California ruling on privacy for customer data


May 9, 2011 – The California Public Utilities Commission (CPUC) came out with a long-awaited proposed ruling on the subject that would impose privacy rules on home devices that use smart meter data and are “locked” into one company’s platform or technology (think how cell phones are locked into a carrier), but leave customer-owned data sources outside of its authority.

Simply put, CPUC’s proposed ruling would require the state’s big three utilities — Pacific Gas & Electric, Southern California Edison and San Diego Gas & Electric — to impose tariffs on third parties that want to get at utility customer energy data. It would also require the utilities to add conditions to those tariffs that impose CPUC’s privacy guidelines on the third parties that sign up for them.

That authority, however, would apply specifically to so-called “locked devices” — any system that’s limited to a single provider’s network or technology. The ruling also singles out systems that keep collecting and using data without any active role on the customers’ part, once the customer has given permission to access it.

Companies that run services that fit this bill will have to enroll in the utilities’ tariff programs, CPUC’s ruling states, and the CPUC has given the state’s three big utilities six months to come up with their tariff plans. I’m curious to hear how the smart grid companies that have argued against the commission having authority to tell them what to do will react to that.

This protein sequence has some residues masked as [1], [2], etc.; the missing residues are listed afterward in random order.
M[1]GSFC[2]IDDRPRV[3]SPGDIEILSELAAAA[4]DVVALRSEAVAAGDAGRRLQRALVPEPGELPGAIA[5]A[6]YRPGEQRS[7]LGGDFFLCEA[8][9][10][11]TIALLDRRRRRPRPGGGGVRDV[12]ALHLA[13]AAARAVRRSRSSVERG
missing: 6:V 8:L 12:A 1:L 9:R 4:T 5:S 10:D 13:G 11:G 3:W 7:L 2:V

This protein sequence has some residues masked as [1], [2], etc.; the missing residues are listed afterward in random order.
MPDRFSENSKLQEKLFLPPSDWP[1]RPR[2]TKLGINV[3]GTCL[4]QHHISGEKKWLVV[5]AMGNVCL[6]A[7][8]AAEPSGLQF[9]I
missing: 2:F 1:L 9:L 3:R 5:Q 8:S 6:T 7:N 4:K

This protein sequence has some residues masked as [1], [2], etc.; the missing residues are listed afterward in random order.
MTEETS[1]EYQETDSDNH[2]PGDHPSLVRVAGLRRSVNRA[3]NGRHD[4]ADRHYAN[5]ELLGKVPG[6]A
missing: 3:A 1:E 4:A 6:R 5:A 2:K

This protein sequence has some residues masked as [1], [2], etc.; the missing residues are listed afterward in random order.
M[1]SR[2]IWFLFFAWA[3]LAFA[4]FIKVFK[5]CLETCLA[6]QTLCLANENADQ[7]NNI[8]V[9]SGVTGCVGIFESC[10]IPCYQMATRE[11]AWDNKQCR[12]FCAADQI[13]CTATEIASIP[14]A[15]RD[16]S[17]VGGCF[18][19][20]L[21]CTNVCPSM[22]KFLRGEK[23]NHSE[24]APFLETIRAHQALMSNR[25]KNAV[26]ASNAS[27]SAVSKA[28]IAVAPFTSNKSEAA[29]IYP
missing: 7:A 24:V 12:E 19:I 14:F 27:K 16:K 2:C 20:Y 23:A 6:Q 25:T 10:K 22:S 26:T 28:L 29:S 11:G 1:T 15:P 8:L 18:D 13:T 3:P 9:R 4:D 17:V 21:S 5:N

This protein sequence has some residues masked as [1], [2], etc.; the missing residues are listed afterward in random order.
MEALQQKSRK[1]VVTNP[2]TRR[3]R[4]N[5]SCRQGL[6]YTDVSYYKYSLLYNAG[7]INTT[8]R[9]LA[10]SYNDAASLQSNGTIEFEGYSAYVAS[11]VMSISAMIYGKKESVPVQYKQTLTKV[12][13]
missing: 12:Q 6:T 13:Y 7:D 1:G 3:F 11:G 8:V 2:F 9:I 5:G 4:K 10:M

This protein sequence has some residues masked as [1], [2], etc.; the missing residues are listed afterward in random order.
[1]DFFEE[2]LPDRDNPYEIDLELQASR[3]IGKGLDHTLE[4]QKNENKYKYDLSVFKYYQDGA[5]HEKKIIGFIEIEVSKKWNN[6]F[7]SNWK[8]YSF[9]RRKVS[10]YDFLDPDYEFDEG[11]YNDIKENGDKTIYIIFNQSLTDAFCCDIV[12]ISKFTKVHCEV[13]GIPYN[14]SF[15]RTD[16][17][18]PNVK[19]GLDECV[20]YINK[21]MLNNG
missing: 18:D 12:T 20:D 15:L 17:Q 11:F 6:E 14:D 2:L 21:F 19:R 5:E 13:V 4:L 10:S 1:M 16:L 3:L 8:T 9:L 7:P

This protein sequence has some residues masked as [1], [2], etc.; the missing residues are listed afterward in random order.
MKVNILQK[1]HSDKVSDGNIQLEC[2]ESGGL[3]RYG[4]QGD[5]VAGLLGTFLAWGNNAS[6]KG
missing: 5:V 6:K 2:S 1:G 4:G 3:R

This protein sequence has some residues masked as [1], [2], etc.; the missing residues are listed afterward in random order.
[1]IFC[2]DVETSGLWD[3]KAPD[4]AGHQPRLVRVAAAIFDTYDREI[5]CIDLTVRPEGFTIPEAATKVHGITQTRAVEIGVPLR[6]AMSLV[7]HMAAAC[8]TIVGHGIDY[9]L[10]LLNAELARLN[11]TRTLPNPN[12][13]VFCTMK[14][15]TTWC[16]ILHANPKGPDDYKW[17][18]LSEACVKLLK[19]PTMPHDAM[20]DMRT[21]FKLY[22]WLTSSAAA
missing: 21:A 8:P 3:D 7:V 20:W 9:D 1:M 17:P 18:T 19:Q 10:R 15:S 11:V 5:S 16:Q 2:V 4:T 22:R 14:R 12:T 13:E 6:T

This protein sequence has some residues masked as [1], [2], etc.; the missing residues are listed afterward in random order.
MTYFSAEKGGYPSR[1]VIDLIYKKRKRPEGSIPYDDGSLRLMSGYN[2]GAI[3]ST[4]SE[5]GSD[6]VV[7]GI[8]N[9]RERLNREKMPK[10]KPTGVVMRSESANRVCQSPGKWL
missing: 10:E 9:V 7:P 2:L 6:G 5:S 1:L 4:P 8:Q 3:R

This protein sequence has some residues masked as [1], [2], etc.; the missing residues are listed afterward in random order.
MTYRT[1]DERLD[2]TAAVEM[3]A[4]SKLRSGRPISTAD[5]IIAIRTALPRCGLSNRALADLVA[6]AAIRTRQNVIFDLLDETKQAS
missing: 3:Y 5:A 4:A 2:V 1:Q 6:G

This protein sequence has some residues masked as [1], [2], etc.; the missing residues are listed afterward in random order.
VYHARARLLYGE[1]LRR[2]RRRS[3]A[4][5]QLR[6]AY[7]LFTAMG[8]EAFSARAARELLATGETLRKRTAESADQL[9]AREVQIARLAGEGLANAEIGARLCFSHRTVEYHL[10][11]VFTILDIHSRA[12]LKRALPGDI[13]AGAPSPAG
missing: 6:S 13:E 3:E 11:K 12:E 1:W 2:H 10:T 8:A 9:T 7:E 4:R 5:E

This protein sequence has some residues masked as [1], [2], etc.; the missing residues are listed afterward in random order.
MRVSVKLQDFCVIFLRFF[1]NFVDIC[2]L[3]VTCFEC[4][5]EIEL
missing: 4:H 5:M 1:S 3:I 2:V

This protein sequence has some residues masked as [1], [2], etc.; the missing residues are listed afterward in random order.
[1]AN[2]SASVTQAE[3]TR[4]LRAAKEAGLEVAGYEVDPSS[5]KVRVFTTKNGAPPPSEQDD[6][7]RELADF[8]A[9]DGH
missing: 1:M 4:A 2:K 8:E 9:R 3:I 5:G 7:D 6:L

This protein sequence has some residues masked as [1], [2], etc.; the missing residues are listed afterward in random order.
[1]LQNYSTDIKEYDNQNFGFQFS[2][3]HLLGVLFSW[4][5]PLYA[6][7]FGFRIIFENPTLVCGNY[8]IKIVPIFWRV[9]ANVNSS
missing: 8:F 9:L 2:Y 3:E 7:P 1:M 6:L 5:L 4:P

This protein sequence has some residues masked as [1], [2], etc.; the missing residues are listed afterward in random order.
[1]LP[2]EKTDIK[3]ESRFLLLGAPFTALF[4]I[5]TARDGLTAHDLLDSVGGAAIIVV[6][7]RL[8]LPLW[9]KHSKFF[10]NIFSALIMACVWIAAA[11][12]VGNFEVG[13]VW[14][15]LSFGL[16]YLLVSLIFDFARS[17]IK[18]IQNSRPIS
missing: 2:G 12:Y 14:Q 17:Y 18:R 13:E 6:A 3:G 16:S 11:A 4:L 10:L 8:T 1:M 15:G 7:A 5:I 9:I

Home energy devices that aren’t “locked” and don’t automatically transfer information to a third party fall under a different category. CPUC puts the onus on utilities in that case, saying they’ll have to provide customers with such systems “information concerning the potential uses and abuses of usage data should the customer forward or otherwise provide the data to another entity” — for example, if they switch from one services provider to another.

CPUC’s proposed ruling comes after years of discussion and argument about just how smart meter data should be managed. Because of California’s position as a market trend-setter and early-adopter of smart meters, it could help set guides for how other state commissions and federal regulators approach the subject.

Some of the ruling’s new suggestions are likely to displease telcos and Itproviders who want to use the data to provide in-home energy services, particularly the idea that tariffs can give the CPUC the right to tell third parties what to do.